When Cady Groves was four years old, she woke up on Christmas morning to discover a blue drum set draped with candy canes sitting by the tree. “My step-dad got it for me,” she says. “He was a drummer in a band and had this really cool mullet and used to cut off all the sleeves on his shirts, which not only started my fascination with bands, mullets, and people who don’t wear sleeves, but he also taught me how to play. From that minute on, I wanted to be a badass musician. I remember being five years old and asking my mom for leather pants.”
She never did get the leathers, but the love of music instilled in her from a young age set Groves on a trajectory that has landed the 21-year-old singer and songwriter a deal with RCA Records, which will release her major-label debut album later this year. After moving to Los Angeles, the Oklahoma native has been feverishly writing songs, which she has recorded over the past year with a variety of producers, including Kristian Lundin, Busbee, Sean Douglas, Jim Irvine and Julian Emery, and newcomers Ryan and Nolan. The album is shaping up to be a stellar collection of irresistible pop tunes that showcase this spirited 21-year-old’s knack for writing instantly hummable melodies and brutally honest lyrics, as well as her appealingly idiosyncratic voice. The songs — which largely chronicle Groves’ struggle to pick herself up and dust herself off after a break-up with a deceitful ex — brim with her wry wit and spiky personality.
“No other girl could sing these songs, because they’re my life experiences,” Groves says. “That’s what I wanted. The album reeks of heartache; it’s about a girl just trying to figure out life.”
Groves grew up in a family of seven kids in Marlow, Oklahoma — a tiny town just over seven square miles near the Southern border of the state. In addition to giving her a drum kit, Groves’ step-dad introduced her to Styx and Lynyrd Skynyrd, while her mom favored Phil Collins and Amy Grant. Then one day in 1995, Groves’ mom took four-year-old Cady to Wal-Mart to pick up the new album by Alanis Morissette. “I remember she put Jagged Little Pill on in our fifteen-passenger van and I thought, ‘Yeah, this is it.’ It felt like something I could actually do. So I would belt out Alanis songs in the van. That was when I started singing.”
Groves got her first CD player at seven, an event she says marked the end of her social life. “I just sat in my room all the time because I didn’t want anyone to hear me belting out these huge Christina Aguilera and Mariah Carey songs, so I would go in my closet and sing at the top of my lungs and try to match every vocal run and note they were hitting. I’d put a pillow over my face if I thought I was getting too loud.” As a teenager she worked as a waitress and delivered pizzas (an experience she credits with overcoming shyness), graduated from high school at 16, and entered culinary school, which is when she began dating someone who would change the course of her life.
“My boyfriend at the time was a musician and was amazing at writing lyrics,” Groves says. “He made me realize that I could actually do it. He also got me to sing with him and was the first person to tell me my voice was good.” The couple began recording songs together in their apartment, but the relationship ended badly, and Groves kicked him out. “I said, ‘Thank you for making music a reality and letting me see I could actually do this. I’m going to do music without you,’” Groves recalls. “He’s still working at Starbucks six years later.”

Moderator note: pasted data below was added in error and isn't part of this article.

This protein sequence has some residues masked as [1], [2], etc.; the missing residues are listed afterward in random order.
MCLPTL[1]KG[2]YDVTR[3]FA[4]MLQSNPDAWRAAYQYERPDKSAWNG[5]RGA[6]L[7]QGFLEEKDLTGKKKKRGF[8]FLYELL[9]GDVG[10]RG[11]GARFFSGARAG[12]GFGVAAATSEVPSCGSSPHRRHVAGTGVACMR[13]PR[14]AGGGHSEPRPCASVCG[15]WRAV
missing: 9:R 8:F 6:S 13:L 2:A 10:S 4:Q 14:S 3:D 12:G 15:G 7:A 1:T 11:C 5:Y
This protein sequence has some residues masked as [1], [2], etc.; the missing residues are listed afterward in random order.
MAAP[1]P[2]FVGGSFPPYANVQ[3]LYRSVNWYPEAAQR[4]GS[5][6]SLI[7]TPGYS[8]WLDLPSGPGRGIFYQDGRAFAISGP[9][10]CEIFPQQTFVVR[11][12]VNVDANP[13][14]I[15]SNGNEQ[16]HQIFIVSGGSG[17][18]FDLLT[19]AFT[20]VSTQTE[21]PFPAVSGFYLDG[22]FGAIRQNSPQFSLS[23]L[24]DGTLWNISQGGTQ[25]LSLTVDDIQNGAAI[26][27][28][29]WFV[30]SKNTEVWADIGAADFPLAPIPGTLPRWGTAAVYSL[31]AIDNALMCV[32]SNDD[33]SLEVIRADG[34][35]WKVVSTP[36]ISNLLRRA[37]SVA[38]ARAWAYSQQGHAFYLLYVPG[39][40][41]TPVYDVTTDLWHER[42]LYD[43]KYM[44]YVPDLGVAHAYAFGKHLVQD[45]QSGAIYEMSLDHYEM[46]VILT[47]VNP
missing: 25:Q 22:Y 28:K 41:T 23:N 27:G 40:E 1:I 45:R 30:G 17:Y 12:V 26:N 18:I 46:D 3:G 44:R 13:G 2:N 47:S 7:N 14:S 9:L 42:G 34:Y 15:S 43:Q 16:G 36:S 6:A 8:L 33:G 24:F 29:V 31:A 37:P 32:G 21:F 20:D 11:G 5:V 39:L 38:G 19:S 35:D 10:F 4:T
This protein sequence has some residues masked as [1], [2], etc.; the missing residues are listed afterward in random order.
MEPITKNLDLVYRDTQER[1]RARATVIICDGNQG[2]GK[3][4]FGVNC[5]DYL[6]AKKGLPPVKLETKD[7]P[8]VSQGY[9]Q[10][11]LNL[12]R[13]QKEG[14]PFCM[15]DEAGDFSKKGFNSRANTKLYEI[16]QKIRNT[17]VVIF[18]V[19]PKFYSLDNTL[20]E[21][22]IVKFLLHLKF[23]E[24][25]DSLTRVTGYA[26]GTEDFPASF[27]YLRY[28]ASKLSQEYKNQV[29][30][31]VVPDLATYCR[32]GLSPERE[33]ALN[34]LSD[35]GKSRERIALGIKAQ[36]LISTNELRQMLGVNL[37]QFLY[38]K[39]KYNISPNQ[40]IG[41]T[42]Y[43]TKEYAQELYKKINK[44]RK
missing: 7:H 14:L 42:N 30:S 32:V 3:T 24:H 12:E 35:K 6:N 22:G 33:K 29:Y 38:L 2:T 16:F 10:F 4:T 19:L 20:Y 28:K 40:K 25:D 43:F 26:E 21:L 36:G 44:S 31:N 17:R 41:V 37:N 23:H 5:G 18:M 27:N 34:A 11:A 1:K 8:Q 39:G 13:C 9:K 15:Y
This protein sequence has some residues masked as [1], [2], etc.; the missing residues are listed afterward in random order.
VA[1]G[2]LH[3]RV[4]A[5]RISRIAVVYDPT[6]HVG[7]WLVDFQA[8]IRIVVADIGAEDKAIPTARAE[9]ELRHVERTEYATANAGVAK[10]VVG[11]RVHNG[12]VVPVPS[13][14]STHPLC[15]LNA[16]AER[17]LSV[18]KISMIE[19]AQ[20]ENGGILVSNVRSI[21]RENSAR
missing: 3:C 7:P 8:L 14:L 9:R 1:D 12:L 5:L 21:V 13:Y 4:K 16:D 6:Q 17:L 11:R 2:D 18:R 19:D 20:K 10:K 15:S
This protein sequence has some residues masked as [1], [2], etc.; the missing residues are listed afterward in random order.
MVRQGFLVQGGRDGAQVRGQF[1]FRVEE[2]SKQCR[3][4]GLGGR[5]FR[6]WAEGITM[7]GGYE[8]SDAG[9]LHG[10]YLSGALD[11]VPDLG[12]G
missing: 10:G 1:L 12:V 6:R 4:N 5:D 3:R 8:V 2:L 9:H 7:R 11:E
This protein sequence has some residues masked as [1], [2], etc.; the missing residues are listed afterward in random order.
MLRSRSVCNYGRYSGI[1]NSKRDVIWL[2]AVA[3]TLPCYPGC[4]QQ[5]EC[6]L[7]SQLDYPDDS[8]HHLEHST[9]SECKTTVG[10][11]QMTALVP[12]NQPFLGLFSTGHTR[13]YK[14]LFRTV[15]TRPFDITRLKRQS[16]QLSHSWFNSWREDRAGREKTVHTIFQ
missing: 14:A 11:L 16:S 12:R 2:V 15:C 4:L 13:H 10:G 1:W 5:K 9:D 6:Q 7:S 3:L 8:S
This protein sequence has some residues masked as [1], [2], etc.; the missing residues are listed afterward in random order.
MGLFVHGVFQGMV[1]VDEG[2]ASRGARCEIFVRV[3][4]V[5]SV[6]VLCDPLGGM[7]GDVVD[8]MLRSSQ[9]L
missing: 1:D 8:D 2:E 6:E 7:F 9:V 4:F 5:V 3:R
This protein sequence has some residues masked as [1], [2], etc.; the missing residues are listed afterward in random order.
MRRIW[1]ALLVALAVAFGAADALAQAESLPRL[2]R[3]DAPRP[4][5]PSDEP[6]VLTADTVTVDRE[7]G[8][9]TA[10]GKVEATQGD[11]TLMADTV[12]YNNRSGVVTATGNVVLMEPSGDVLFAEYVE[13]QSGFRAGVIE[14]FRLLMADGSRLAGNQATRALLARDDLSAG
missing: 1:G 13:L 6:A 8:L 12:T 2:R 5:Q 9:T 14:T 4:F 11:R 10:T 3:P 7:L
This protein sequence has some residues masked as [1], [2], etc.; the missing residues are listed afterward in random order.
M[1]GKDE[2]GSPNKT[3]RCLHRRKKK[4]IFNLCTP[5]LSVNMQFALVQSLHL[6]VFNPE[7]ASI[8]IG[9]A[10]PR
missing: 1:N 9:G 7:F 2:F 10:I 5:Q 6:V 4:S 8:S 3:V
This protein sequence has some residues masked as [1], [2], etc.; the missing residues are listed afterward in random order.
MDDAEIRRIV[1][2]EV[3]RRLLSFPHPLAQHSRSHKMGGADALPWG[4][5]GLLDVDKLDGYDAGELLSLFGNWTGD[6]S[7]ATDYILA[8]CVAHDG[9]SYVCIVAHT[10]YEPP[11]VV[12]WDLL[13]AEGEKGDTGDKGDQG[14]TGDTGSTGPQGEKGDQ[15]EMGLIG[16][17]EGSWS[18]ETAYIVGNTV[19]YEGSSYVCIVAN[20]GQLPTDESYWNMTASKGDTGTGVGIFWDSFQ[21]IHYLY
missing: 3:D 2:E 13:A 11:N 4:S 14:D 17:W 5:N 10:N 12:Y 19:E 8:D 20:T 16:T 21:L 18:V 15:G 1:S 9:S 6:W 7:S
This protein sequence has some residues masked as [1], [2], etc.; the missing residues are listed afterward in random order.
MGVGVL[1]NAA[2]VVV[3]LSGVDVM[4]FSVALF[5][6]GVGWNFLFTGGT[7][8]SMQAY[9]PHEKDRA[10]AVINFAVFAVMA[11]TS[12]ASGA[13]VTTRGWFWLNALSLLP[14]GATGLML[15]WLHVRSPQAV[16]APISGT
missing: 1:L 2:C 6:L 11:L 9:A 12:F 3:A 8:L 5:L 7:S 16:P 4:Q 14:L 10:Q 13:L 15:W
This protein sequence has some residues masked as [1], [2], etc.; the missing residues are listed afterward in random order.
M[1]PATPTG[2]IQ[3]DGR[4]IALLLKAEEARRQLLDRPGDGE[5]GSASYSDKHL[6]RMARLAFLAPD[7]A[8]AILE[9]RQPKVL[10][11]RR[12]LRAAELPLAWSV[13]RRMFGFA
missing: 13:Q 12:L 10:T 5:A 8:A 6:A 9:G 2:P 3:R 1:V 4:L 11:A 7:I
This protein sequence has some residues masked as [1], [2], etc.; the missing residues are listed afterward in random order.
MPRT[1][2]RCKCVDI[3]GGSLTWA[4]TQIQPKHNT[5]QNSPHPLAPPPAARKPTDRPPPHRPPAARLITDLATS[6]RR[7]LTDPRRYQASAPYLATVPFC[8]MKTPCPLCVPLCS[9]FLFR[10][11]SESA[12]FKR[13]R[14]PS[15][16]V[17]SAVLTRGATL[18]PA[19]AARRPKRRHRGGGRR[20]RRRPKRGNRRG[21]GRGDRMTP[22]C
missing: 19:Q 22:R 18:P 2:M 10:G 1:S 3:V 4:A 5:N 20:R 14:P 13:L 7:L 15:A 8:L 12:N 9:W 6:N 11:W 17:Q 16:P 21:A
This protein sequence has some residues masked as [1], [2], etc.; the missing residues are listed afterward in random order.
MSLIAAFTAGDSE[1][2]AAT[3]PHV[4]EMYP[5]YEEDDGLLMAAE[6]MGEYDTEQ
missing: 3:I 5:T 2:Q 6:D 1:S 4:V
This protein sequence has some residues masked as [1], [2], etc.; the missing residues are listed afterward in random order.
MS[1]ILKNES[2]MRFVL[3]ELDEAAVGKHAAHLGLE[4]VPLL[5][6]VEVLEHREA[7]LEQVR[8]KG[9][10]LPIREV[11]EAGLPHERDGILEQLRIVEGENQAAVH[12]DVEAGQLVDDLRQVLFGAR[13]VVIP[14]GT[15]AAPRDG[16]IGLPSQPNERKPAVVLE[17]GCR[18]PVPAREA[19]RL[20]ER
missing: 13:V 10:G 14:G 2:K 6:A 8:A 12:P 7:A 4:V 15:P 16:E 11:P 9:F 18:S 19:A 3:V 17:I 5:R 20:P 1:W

Groves began to post songs she had written and humorous videos on her MySpace page and spent 16 hours a day replying personally to every single person who commented on them, earning her thousands of loyal fans who told her how much they felt she spoke for them. “I was getting messages from people telling me they started crying when they heard ‘Refrain,’ which was about my ex and the first song I ever posted,” she says. “It just an F.U. song to the guy that ruined me.” She channeled her heartbreak into two self-released EP’s: A Month of Sundays, which came out in October 2009, followed by The Life of a Pirate in March 2010. Soon Groves was earning comparisons to Kelly Clarkson, Miranda Lambert, and Never Shout Never for her raw, confessional acoustic tunes. “It’s funny because I never set out to be an acoustic artist,” Groves says. “I love acoustic-based music, but I only did that because I couldn’t afford a full band. I’ve always wanted to make a huge pop album.”
Now she’s getting her chance thanks to RCA Records, which Groves signed with in May 2010. Immediately after, she set off on the Bamboozle Road Show, touring with All Time Low, Good Charlotte, and a host of others, building a strong fan base who engage with her via Groves’ lively Twitter feed. When Groves played several new tunes on the road in April 2011, fans immediately began posting videos of her performances on YouTube, pleading with her to release new songs such as “Murder,” “Revenge,” and “So-Called Love.”
“I’ve spent 12 hours a day writing and recording for months and months, so it’s really amazing to test the songs out in front of an audience,” Groves says of her live show. “My message to fans is that you’re never alone. I’m here to speak for all the kids who are stuck right now. You can hear in my songs how confused I am sometimes, so if it takes me being completely transparent to make other people realize that they’re not the only ones who feel alone, I’m totally down for that.”